SHLOMOH SHERMAN'S PERSONAL WEBSITE

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Email me: shlomoh@shlomohsherman.com
Site created: September 11, 2008
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I'm currently retired. In my working life, I have held many jobs. I am now a non-working actor and stand up comic. I have been a computer programmer and a web designer, among other things.

You know, my name wasn't always Shlomoh. I used to have a regular name, like you, Stanley. But I changed it to Shlomoh for show business reasons, and because I thought Stanley was too Jewy!

I tell people that my name is spelled with a silent H at the end. Silent letters! What genius thought of that concept? Imagine a guy who has a name with all silent letters! Hey you! What's your name? He just stands there with his mouth hanging open.

I had the negative distinction of being born on April 20. That, for your information, is Hitler's birthday.
Imagine! I was a young lad during World War 2, and all the kids at school made fun of me about Hitler's birthday. Even my family made fun of me about it. My parents would make a birthday party for me and instead of handing out little party hats to the children, they'd hand out little moustaches.

By now you already figured out that I'm a Jew. What else could I be? Just look at my face in the photo area!

By the way; you know that little piece they cut off me when I was a baby? I still have that. My family had it bronzed. It was their way of making up for the little moustaches.

SHLOMOH WITH A SILENT FINAL H.
The final H is silent but he never is. Shlomoh Sherman is a displaced New York Jew who likes to make people laugh. People have said that he is the most Jewish Jew and the most New Yorkiest New Yorker they have ever met. He is currently retired. In his working life, he has held many jobs. He is now a some time actor and stand up comic. His ex-wife used to call him the Orthodox Jewish Howard Stern. Shlomoh says he is a Jew's Jew and what else could he be? He likes to talk about his life. and about the world that Jews have to live in. What a funny place THAT is!!!!


CHANUKAH


CHANUKAH, also known as the Festival of Lights, is an eight-day Jewish holiday commemorating the rededication of the Second Temple in Jerusalem at the time of the Maccabean Revolt of the 2nd century BCE. CHANUKAH is observed for eight nights, starting on the 25th day of Kislev according to the Hebrew calendar, and may occur from late November to late December on the Gregorian calendar.

The festival is observed by the kindling of the lights of a special candelabrum, the MENORAH or HANUKIAH, one light on each night of the holiday, progressing to eight on the final night. An extra light called a SHAMASH, (Hebrew: "guard" or "servant") is also lit each night, and is given a distinct location, usually higher or lower than the others. The purpose of the extra light is to adhere to the prohibition, specified in the Talmud (Tracate Shabbat 21b-23a), against using the CHANUKAH lights for anything other than publicizing and meditating on the CHANUKAH story. (The SHAMASH is used to light the other lights.)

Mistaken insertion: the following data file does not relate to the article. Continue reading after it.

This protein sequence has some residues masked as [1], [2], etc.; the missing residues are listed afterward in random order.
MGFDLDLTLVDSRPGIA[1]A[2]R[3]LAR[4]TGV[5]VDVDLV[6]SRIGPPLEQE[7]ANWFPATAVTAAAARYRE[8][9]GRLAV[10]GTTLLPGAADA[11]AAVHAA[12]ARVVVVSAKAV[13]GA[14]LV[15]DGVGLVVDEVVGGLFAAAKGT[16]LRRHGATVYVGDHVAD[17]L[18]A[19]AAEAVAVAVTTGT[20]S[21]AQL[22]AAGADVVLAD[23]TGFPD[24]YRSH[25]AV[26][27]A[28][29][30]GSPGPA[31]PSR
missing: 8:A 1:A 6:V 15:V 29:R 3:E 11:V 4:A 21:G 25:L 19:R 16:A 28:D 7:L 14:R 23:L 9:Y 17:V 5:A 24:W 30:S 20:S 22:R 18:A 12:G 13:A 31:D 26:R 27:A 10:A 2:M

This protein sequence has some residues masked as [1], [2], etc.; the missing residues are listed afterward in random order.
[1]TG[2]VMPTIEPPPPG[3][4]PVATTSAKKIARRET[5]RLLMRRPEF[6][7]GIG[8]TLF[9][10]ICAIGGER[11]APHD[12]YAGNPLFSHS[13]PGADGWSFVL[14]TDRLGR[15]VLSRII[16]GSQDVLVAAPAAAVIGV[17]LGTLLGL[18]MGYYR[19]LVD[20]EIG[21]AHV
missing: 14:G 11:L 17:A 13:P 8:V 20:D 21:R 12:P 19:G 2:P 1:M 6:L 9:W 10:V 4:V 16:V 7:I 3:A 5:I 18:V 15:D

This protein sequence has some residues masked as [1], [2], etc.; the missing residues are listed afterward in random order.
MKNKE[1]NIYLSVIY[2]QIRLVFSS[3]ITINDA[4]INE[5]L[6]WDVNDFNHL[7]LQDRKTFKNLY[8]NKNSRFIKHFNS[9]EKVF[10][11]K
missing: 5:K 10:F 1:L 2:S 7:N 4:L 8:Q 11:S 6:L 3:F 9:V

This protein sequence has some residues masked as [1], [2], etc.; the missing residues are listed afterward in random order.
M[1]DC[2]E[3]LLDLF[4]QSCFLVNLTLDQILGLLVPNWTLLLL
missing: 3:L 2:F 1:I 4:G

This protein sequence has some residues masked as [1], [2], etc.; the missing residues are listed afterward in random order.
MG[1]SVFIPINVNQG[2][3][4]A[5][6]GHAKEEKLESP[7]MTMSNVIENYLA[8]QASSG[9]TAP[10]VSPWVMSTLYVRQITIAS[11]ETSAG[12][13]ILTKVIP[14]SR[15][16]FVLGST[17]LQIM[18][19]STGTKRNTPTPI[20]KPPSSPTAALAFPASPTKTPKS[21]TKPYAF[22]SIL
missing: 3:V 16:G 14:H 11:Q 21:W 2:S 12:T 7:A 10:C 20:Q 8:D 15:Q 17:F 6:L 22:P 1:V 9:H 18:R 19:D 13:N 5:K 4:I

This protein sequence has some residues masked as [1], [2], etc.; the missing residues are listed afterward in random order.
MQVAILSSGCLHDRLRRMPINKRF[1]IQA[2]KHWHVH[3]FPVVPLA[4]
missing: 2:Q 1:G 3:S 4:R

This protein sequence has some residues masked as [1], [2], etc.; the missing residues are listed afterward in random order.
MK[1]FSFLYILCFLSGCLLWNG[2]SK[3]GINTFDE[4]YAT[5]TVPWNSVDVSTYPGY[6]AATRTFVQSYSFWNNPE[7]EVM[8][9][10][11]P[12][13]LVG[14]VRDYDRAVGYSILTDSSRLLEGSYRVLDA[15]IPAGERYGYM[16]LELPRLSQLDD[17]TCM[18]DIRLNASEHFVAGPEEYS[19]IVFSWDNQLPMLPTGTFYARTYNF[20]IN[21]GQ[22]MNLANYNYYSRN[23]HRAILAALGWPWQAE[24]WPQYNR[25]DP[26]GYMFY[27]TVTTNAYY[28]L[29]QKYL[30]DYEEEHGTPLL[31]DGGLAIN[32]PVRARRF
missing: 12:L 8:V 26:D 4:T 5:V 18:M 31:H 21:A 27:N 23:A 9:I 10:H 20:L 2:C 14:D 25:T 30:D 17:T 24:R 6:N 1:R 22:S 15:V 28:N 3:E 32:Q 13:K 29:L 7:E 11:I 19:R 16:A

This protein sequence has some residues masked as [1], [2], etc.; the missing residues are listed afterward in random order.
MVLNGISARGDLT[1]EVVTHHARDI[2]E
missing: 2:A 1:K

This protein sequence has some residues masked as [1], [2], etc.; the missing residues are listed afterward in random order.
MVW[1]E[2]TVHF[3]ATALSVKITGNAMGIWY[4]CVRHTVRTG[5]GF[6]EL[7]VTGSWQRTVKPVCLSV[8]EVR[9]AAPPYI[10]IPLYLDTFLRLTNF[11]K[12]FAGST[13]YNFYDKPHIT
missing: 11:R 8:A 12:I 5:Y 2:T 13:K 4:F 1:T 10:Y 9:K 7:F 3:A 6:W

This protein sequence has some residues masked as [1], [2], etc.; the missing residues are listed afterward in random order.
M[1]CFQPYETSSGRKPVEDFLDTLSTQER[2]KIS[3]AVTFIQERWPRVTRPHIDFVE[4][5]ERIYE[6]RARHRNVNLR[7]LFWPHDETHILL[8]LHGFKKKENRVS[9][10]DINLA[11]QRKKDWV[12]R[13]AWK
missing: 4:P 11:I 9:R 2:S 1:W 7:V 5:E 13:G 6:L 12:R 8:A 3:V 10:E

CHANUKAH is mentioned in the deuterocanonical or apocrypha books of 1 Maccabees and 2 Maccabees. 1 Maccabees states: "For eight days they celebrated the rededication of the altar. Then Judah and his brothers and the entire congregation of Israel decreed that the days of the rededication ... should be observed ... every year ... for eight days. (1 Mac.4:56-59)"

The martyrdom of Hannah and her seven sons has also been linked to CHANUKAH. According to the Talmudic story[1] and 2 Maccabees, a Jewish woman named Hannah and her seven sons were tortured and executed by Antiochus for refusing to worship an idol, which would have been a violation of Jewish law.

The story of CHANUKAH is alluded to in the book of 1 Maccabees and 2 Maccabees of the Septuagint but CHANUKAH is not specially mentioned; rather, a story similar in character, and obviously older in date, is the one alluded to in 2 Maccabees 1:18 et seq according to which the relighting of the altar fire by Nehemiah was due to a miracle which occurred on the twenty-fifth of KISLEV, and which appears to be given as the reason for the selection of the same date for the rededication of the altar by Judah Maccabeus.

The Books of Maccabees are not part of the TANAKH (Hebrew Bible), but are part of deuterocanonical historical and religious material preserved in the Septuagint. The TANAKH ends with the consequences following the events of PURIM, and had already been codified many centuries earlier by the Men of the Great Assembly (ANSHEI KNESSET HAGEDOLAH).